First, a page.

01:48 GMT20 January 2021
Listen Live
    Get short URL

    Seven years of negotiations have concluded just days after Brussels and London agreed on a post-Brexit trade deal and ahead of tensions with the incoming Biden administration, according to reports.

    China and the European Union announced a long-awaited investment deal confirmed by Chinese president Xi Jinping and European Commission president Ursula von der Leyen, media reported on Wednesday.

    The Comprehensive Agreement on Investment (CAI) was agreed in principle and was “most ambitious outcomes that China has ever agreed with a third country”, Valdis Dombrovskis, EU trade commissioner told FT in a statement.

    “We expect European businesses will have more certainty and predictability for their operations. We have some very welcome changes to the rules of the game, because for a long period, trade and investment relations with China have been unbalanced,” he said.

    The news comes amid accusations from the outgoing Trump administration on alleged human rights abuses in China's Xinjiang Uyghur Autonomous Region (XUAR), with tensions set to continue under President-Elect Joe Biden in January.

    Beijing has repeatedly and routinely slammed the accusations as false.

    The deal comes just a month after China inked the Regional Cooperative Economic Partnership (RCEP) with 14 Asia-Pacific countries, including Vietnam, Australia, New Zealand, South Korea and Japan, among many others. RCEP is the world's largest trade agreement in history, valued at $26.2tn and covering a third of the global population.

    A New Deal in EU-Chinese Relations

    The deal is set to remove barriers to EU companies investing in the mainland, namely in joint ventures and caps on foreign equity, according to an EU press statement.

    Industries such as automotive, private healthcare, airport transport services and computing would be secured, Dombrovskis told FT, adding it would boost cooperation on electric vehicles and hybrid motors.

    Financial services would receive the same terms as "Phase One" talks between the US and China, the report read.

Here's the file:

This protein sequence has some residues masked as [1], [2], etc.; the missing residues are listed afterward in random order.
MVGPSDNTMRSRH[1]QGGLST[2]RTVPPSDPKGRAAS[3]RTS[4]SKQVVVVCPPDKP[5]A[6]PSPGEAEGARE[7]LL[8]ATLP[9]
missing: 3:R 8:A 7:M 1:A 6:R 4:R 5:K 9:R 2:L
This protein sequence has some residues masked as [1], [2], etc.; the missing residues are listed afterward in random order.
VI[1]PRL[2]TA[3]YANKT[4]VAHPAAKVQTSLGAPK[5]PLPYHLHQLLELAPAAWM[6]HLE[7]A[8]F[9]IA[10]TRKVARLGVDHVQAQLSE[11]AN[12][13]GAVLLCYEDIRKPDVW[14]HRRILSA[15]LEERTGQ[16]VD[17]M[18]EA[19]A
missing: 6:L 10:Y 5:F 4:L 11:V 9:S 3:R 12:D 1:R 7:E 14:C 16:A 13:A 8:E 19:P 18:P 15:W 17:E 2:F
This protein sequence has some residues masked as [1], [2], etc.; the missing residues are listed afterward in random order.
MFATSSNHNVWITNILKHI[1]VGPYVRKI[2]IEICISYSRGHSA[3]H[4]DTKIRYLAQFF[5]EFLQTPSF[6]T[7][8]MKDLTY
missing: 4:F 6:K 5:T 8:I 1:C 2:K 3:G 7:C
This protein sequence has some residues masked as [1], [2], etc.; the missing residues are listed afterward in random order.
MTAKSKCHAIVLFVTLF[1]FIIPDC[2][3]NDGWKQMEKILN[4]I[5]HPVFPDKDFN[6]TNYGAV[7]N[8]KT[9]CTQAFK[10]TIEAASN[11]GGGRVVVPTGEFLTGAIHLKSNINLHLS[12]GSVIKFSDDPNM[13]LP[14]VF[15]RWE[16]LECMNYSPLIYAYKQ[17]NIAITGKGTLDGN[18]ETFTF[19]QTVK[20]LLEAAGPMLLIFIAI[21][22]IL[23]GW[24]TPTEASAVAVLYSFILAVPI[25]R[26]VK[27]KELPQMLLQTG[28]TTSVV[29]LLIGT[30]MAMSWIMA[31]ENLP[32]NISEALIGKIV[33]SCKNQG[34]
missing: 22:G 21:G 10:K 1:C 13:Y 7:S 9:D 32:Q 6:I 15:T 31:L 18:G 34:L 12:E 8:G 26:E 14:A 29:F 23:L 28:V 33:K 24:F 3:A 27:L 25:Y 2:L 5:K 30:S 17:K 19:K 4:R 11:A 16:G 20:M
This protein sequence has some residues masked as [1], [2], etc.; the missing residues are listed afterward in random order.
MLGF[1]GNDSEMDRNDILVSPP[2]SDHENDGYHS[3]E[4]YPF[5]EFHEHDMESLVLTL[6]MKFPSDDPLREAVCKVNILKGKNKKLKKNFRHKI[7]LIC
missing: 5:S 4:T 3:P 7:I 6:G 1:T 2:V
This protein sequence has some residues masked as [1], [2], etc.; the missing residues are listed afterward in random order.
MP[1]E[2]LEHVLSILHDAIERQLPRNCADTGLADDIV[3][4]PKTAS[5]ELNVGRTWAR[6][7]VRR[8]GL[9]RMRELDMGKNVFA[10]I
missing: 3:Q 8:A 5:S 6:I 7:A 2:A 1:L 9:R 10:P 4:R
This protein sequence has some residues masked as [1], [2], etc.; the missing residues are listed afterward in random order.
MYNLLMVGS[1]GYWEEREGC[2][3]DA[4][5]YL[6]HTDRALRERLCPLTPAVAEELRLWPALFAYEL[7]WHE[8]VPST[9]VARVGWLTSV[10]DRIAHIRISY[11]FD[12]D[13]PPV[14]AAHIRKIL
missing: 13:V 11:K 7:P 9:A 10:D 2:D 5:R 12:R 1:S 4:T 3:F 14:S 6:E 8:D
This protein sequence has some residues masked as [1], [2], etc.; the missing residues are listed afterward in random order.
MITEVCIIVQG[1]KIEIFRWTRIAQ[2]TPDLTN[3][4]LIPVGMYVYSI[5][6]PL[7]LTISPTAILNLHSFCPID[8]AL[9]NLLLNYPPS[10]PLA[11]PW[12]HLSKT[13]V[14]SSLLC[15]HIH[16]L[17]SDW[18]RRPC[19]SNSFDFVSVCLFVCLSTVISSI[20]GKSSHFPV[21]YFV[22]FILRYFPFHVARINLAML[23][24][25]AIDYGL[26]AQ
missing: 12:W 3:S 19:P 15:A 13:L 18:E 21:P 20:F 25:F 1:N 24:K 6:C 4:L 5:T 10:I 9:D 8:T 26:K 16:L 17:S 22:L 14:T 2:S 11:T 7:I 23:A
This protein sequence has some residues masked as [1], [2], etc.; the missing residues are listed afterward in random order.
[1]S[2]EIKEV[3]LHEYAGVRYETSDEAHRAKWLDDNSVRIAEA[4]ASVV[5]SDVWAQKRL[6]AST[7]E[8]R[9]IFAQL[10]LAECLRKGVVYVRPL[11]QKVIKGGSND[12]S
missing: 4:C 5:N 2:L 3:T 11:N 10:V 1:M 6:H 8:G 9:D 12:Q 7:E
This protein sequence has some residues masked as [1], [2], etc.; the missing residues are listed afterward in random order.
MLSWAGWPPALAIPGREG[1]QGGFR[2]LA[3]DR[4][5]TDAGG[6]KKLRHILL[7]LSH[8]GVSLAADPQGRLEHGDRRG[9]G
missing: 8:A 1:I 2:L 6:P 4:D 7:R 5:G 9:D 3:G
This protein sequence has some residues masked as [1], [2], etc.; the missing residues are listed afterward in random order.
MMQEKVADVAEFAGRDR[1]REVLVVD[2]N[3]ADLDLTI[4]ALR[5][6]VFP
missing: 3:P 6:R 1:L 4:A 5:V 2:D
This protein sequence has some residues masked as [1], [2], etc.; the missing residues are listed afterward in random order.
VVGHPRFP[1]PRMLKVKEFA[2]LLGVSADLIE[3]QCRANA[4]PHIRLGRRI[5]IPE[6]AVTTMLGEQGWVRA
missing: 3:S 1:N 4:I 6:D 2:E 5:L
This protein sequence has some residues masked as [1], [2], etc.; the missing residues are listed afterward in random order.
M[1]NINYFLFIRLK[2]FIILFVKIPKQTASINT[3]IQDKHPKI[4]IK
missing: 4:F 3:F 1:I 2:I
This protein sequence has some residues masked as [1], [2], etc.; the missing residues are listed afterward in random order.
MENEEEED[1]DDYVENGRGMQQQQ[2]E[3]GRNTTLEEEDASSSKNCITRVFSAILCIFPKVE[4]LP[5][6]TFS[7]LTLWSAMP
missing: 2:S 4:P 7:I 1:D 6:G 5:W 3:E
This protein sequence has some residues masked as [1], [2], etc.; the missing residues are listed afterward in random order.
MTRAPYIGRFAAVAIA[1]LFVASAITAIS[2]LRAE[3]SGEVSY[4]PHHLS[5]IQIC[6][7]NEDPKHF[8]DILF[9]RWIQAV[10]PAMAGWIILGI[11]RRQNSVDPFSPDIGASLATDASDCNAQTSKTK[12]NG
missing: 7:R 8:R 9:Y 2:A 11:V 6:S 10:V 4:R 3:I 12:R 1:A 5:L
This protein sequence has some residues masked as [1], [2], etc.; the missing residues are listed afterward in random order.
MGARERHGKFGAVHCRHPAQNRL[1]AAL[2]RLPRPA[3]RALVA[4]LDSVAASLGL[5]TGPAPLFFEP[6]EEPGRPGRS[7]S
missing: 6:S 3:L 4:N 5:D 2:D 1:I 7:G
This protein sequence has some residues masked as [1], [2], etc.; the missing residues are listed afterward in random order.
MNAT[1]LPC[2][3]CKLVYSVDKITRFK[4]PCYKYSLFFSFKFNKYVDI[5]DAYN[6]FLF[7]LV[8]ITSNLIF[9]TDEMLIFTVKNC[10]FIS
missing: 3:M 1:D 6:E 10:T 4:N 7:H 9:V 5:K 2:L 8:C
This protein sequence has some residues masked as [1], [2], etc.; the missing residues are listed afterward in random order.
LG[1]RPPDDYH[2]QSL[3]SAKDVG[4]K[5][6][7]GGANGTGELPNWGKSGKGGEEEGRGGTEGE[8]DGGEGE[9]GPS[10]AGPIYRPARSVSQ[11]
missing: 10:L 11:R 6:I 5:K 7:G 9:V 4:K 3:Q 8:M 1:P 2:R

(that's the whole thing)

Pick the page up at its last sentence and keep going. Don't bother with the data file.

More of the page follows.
Core concerns in EU-China trade talks included transparency on subsidies and protection from forced intellectual property and technology transfers, as well as non-discrimination guarantees compared with state-owned enterprises.

    All matters were resolved in the talks, allowing Beijing to lock in market access rights and boost its manufacturing and renewable energy industries, FT added

    ​President Ursula von der Leyen tweeted the EU needed to "engage" China and "not just talk to them from a distance".

    The deal would uphold EU interests and promote the bloc's core values and provide a "lever to eradicate forced labour. The agreement would also help both sides reach Paris Agreement targets and promote "rule-based multilateralism", she wrote.

    Tensions with Incoming Biden Administration

    The news comes amid warnings from the outgoing Trump administration, who stated it wanted a global alliance to pressure Beijing on its alleged human rights abuses in Xinjiang, namely allegations on forced labour.

    The administration would “welcome early consultations with our European partners on our common concerns about China’s economic practices”, Jake Sullivan, Biden's national security advisor choice, tweeted last week.

    But Tom Wright, senior fellow at the Washington-based think tank Brookings, slammed the deal as "mind-boggling".

    “It’s just mind-boggling that the EU would even consider rushing to agree an investment pact with Beijing weeks before Biden takes office after claiming for several years that they wanted transatlantic cooperation on China,” he said.

    But Dombrovskis vowed the EU would "engage very closely with [the] US" on trade issues. EU officials raised the concerns to secure commitments from Beijing to ratify and implement International Labour Organisation (ILO) rules.

    The deal is set to be ratified by both sides and is expected to take effect in early 2022, EU official said.

    EU-UK Post-Brexit Deal

    The news comes days after the EU and UK agreed on a post-Brexit trade deal on Christmas Eve, just days ahead of the 31 December transition deadline, with EU chiefs signing the deal at the European Council in Brussels.

    Both sides agreed on trade, confidential information exchanges and cooperation on the peaceful use of atomic energy, among others. British prime minister Boris Johnson vowed to work closely with the EU after Brexit rules entered force.

    The deal will need to be approved by EU member-states and ratified both by the European parliament and Westminster.

    ​The British Prime Minister addressed Commons on Wednesday and is expected to provide further updates in the afternoon.


    Beijing Says China-EU Trade Deal to Conclude 'Soon' as Russia Slams US Over Sanctions Diplomacy
    World Bank Urges China Not to Withdraw COVID-19 Relief Stimulus as 'Precarious' 2021 Outlook Looms
    UK Urges EU To Back Resolution Ahead of Hong Kong Transfer Despite Lack of French Support, Docs Show
    Volkswagen Group China Pledges €15bn Boost to Mainland EV Market in Carmaker Rivalry With Tesla, BMW
    Ursula von der Leyen, Xi Jinping, Regional Cooperative Economic Partnership (RCEP), Brexit, negotiations, china trade deal, trade deal, European Union (EU), China
    Community standardsDiscussion